Scholarly Comments on Academic Economics

Volume 11, Issue 2, May 2014

In this issue (.pdf):

A symposium co-sponsored by the Acton Institute:

Does Economics Need an Infusion of Religious or Quasi-Religious Formulations?

The Prologue to the symposium suggests that mainstream economics has unduly flattened economic issues down to certain modes of thought (such as ‘Max U’); it suggests that economics needs enrichment by formulations that have religious or quasi-religious overtones.

Robin Klay helps to set the stage with her exploration “Where Do Economists of Faith Hang Out? Their Journals and Associations, plus Luminaries Among Them.”

Seventeen response essays are contributed by authors representing a broad range of religious traditions and ideological outlooks:

Pavel Chalupn√≠ček:
From an Individual to a Person: What Economics Can Learn from Theology About Human Beings

Victor V. Claar:
Joyful Economics

Charles M. A. Clark:
Where There Is No Vision, Economists Will Perish

Ross B. Emmett:
Economics Is Not All of Life

Daniel K. Finn:
Philosophy, Not Theology, Is the Key for Economics: A Catholic Perspective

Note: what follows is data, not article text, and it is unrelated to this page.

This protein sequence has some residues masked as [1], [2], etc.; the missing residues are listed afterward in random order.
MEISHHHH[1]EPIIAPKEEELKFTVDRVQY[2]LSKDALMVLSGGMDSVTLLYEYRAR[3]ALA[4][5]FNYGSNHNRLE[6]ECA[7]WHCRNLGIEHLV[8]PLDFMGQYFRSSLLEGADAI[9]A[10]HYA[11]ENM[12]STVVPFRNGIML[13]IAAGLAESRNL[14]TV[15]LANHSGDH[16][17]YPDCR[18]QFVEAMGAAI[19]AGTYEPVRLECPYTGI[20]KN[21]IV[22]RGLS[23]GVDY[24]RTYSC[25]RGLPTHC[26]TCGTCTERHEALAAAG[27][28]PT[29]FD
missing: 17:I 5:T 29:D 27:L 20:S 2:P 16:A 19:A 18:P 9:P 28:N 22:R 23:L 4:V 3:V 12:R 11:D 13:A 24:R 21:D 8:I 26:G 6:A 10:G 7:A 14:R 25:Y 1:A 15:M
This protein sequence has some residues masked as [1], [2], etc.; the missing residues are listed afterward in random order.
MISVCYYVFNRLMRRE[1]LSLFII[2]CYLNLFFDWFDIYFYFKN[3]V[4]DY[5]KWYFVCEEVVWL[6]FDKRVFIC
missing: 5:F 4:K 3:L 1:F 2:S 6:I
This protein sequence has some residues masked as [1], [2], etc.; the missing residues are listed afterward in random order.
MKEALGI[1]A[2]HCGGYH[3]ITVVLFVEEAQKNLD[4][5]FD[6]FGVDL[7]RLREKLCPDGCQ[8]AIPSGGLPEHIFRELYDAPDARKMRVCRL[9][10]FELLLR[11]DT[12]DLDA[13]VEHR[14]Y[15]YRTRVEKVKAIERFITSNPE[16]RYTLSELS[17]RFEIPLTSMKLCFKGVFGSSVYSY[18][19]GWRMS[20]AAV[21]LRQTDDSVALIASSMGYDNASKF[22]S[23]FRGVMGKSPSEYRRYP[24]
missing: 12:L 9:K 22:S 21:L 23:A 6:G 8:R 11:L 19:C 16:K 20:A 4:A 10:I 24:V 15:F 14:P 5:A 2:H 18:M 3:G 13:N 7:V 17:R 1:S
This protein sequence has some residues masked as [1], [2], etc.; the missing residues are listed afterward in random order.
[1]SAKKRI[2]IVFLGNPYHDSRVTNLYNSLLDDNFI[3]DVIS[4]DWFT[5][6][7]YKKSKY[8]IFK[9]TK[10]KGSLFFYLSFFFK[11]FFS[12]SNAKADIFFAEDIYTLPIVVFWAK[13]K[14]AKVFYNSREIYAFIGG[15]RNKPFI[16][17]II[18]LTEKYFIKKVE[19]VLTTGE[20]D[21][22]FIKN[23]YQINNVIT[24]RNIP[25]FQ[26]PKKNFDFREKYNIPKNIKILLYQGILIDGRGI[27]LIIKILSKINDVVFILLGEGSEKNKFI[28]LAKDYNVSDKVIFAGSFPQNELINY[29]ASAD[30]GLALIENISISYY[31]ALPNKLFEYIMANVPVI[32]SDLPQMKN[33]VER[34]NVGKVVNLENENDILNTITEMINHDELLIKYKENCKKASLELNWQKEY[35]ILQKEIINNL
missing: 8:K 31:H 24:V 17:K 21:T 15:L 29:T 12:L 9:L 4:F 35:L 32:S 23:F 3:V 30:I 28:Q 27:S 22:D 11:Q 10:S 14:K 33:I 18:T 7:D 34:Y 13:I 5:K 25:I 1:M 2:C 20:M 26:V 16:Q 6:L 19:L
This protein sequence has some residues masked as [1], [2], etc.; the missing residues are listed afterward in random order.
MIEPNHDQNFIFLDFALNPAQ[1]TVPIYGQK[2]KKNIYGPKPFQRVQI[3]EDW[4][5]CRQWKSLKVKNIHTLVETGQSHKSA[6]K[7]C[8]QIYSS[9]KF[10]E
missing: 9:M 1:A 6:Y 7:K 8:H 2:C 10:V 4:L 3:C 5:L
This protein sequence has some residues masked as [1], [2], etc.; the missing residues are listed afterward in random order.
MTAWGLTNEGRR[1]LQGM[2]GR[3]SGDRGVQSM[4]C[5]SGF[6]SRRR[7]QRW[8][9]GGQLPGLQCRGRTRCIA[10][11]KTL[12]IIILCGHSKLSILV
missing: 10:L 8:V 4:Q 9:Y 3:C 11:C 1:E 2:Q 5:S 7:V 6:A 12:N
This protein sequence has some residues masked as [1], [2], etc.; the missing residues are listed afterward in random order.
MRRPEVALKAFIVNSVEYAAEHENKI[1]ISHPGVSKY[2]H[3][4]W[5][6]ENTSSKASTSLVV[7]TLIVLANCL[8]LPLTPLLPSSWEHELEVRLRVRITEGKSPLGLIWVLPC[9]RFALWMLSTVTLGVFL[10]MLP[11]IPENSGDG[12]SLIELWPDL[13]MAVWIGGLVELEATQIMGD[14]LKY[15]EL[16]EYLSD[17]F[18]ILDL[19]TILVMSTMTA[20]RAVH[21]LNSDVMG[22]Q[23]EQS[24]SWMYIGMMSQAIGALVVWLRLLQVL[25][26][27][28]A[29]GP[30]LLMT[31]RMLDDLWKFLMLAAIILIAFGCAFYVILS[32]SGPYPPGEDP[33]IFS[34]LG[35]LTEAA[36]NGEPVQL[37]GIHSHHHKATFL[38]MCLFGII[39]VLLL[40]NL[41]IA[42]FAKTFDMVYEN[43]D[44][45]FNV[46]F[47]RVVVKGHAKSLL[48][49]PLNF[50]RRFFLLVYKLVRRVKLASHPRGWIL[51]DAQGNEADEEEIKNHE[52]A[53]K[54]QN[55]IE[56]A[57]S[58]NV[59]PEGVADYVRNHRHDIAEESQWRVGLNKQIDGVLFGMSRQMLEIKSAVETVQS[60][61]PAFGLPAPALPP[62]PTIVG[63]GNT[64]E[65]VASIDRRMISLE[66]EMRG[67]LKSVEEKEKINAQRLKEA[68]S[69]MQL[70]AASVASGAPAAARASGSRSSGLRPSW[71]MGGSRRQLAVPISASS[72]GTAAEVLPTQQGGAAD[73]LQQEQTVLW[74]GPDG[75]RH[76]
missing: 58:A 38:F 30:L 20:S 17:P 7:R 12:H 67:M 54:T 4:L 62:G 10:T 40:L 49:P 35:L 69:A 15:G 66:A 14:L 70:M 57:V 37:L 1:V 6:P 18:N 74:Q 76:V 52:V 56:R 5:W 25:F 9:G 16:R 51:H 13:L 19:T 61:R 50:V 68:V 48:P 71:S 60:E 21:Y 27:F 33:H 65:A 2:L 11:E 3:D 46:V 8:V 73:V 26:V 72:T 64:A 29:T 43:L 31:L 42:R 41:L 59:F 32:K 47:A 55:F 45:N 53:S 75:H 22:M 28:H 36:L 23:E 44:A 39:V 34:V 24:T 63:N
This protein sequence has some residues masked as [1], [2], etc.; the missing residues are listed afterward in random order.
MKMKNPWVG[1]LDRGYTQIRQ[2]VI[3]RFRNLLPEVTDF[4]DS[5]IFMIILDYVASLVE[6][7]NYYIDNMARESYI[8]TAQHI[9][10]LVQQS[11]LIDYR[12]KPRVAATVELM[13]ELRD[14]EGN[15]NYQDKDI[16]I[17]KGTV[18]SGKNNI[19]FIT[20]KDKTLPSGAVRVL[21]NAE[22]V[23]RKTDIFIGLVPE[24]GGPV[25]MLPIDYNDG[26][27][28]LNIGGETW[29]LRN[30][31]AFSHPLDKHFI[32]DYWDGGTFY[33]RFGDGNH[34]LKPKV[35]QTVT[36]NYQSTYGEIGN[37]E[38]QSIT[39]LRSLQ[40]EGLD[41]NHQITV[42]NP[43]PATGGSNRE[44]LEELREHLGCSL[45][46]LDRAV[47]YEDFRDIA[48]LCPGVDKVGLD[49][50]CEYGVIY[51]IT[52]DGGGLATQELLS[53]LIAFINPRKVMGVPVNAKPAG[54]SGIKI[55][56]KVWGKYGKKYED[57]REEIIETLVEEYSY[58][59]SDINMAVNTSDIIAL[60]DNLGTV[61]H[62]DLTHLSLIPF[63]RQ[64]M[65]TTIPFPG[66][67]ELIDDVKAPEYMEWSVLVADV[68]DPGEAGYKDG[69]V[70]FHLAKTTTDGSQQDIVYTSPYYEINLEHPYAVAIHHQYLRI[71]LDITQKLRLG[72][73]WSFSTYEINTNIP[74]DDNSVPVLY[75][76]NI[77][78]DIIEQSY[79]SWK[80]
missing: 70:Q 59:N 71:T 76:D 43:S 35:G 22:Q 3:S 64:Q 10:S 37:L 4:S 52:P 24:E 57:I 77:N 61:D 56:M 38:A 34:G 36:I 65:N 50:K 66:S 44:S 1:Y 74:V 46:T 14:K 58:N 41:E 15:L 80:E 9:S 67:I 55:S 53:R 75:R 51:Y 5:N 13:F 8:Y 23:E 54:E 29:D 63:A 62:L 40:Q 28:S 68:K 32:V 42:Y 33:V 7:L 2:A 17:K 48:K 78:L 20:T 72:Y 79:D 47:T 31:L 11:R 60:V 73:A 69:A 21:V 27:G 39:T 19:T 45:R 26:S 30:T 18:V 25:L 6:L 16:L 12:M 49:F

David George:
Moving from the Empirically Testable to the Merely Plausible: How Religion and Moral Philosophy Can Broaden Economics

Jayati Ghosh:
Notes of an Atheist on Economics and Religion

M. Kabir Hassan and William J. Hippler, III:
Entrepreneurship and Islam: An Overview

Mary Hirschfeld:
On the Relationship Between Finite and Infinite Goods, Or: How to Avoid Flattening

Abbas Mirakhor:
The Starry Heavens Above and the Moral Law Within: On the Flatness of Economics

Andrew P. Morriss:
On the Usefulness of a Flat Economics to the World of Faith

Edd Noell:
What Has Jerusalem to Do with Chicago (or Cambridge)? Why Economics Needs an Infusion of Religious Formulations

Eric B. Rasmusen:
Maximization Is Fine—But Based on What Assumptions?

Rupert Read and Nassim Nicholas Taleb:
Religion, Heuristics, and Intergenerational Risk Management

Russell Roberts:
Sympathy for Homo Religiosus

A. M. C. Waterman:
Can ‘Religion’ Enrich ‘Economics’?

Andrew M. Yuengert:
Sin, and the Economics of ‘Sin’

EJW Audio

Call for papers

EJW fosters open exchange. We welcome proposals and submissions of diverse viewpoints.

Download entire May 2014 issue (3.5MB pdf)

Table of contents (pdf) with links to articles